“What is a lie? Why do you keep repeating that? What have you seen?”
“I cannot… I cannot… I see it and I do not want to see it. I can not not see it! Please! Please! I cannot tell you. I cannot tell you! You would burn me as surely as you did the Chasmites. Yes, burn me! I am mad. I see only madness. Burn me as a heretic and stop this madness! Please make it stop! Oh, goddess, do you know what your children have wrought?”
- Transcript: The Heresy of Mother Darain, Day 3, Hour 1
The spell comes to life, and I know its mind, and oh, oh dear, I might be in trouble this time.
I feel my pain ease, but I feel my limbs gripped ever more tightly by something unseen. I feel the whirling forces surrounding me, almost unlimited power stolen from time itself, but none of it at my command, all of it holding me in place. It is hungry.
I try to move, and I cannot. I try to speak, and then to scream, and I cannot.
And then my mind opens, and I am falling through space, and I am suddenly…
I do not like my thoughts interrupted. I do not like my mind invaded.
Get out. Get out of my mind, now!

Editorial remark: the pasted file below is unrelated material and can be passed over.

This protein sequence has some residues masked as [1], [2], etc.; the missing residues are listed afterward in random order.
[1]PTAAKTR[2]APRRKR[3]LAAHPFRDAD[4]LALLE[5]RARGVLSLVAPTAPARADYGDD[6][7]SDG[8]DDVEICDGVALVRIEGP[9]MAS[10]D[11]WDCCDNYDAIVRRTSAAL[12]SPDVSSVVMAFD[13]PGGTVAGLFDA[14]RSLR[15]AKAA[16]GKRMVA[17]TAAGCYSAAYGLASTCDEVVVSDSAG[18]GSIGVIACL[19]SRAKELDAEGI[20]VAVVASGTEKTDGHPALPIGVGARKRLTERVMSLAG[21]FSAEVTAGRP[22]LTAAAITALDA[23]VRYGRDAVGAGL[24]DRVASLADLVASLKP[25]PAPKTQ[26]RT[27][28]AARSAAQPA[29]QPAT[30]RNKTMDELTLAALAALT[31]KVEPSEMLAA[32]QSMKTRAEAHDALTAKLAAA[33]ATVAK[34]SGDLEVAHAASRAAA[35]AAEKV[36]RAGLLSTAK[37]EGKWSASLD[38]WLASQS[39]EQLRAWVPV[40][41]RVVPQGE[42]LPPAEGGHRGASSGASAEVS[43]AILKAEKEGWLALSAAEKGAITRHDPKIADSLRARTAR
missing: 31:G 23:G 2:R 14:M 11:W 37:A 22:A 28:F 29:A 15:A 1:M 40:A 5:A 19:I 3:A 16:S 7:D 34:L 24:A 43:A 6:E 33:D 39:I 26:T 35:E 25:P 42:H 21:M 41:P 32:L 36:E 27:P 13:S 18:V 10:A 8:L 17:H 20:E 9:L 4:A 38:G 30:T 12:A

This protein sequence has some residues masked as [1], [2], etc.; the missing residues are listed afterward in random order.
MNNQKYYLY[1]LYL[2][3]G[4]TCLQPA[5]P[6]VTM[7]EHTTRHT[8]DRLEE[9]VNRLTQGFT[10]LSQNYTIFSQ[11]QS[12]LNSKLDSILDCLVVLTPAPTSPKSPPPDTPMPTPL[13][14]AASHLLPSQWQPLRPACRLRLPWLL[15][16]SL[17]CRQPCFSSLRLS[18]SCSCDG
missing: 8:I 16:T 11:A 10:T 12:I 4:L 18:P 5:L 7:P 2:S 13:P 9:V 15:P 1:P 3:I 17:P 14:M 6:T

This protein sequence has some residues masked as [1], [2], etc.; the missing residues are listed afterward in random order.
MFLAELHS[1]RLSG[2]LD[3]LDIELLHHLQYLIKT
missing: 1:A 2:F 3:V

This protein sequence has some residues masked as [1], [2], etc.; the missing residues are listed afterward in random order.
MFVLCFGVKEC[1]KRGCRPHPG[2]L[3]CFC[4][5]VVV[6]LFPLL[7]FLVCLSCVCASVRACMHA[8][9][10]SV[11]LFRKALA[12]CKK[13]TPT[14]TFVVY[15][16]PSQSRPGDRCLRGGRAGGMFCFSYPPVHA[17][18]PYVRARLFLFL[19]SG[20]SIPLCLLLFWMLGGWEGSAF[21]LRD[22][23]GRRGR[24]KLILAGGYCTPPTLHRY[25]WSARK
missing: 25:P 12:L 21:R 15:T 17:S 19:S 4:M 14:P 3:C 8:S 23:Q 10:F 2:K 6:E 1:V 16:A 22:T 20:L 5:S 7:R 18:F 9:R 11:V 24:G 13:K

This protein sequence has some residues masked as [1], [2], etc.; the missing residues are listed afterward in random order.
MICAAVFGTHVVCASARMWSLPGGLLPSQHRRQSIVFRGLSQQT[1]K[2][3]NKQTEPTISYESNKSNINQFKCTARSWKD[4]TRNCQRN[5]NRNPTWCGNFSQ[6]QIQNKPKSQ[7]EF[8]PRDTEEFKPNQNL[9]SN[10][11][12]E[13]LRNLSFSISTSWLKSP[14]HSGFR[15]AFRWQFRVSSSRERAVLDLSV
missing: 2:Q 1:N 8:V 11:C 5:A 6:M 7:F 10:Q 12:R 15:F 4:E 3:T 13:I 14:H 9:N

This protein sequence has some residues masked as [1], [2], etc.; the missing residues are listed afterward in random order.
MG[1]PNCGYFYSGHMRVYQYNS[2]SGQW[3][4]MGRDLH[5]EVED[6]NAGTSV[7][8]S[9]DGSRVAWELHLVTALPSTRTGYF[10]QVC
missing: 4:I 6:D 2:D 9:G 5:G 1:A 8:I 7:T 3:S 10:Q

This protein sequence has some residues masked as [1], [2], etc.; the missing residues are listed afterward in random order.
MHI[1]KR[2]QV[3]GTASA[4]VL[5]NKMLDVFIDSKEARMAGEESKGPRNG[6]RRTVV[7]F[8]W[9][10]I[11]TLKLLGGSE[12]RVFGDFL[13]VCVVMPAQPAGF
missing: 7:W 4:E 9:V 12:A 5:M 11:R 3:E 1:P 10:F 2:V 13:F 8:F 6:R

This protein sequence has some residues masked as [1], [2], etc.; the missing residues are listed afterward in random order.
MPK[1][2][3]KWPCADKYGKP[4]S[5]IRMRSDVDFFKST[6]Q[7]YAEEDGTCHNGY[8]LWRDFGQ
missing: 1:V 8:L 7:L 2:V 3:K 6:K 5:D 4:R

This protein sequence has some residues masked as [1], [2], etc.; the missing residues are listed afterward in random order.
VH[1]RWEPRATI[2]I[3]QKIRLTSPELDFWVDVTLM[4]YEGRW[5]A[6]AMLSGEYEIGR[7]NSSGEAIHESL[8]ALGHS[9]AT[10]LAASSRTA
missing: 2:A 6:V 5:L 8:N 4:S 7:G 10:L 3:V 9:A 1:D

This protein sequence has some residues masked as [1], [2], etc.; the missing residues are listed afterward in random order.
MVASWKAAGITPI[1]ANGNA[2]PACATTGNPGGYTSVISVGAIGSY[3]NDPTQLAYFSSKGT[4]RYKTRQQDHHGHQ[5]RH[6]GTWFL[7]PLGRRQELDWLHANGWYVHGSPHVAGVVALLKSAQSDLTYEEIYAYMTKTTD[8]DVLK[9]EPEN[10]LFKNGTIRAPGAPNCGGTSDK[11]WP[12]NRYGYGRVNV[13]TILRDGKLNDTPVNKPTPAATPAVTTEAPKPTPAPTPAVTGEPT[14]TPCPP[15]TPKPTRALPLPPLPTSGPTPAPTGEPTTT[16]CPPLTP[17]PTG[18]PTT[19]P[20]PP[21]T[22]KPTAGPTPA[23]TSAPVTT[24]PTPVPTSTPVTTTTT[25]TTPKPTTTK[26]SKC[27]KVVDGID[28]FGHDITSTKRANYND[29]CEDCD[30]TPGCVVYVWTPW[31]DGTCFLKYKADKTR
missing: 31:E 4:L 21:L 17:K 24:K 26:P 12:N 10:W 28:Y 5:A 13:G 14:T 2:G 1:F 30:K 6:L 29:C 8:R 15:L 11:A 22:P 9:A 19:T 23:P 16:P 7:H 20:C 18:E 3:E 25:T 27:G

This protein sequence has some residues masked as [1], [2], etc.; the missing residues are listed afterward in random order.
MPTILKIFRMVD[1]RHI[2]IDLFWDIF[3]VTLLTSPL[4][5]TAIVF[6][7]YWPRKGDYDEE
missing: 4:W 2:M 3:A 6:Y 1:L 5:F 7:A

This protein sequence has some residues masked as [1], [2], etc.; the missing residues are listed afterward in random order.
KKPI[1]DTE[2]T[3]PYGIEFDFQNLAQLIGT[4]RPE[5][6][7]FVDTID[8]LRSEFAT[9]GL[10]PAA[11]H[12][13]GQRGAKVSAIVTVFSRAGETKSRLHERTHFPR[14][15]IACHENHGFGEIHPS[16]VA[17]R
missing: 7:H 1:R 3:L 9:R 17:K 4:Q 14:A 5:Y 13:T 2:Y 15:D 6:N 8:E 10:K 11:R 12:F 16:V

There is no answer. Who is this arrogant fool who dares to tread upon my innermost musings?
I can see him, through the long distance of years and time, sitting upon the floor, a book open beside him. I watch as my own thoughts are inscribed upon its pages. I feel the hunger of old magic, magic that eats life and rebels against its own ending.
Oh. You foolish, foolish child. What have you done? Murder and betrayal and madness…
Miserable wretch. You truly have no idea what you have started, do you? Don't bother answering. I see that you can no longer do so. No matter. I can read the truth from the pages of your mind just as easily as from that book lying beside you. Stop struggling. You can't move, and I'm trying to see...
Ah, so you know me. Babaiya? I am no one’s… Ah. Not yet.
You see, tiny idiot. This is the foolishness I speak of. I am no weak small mortal whose mind can be read like some parchment. I perceive you in return! I know your mind even as you know mine, and I see my own future written therein. Cease! Do not think of those things. I refuse to know!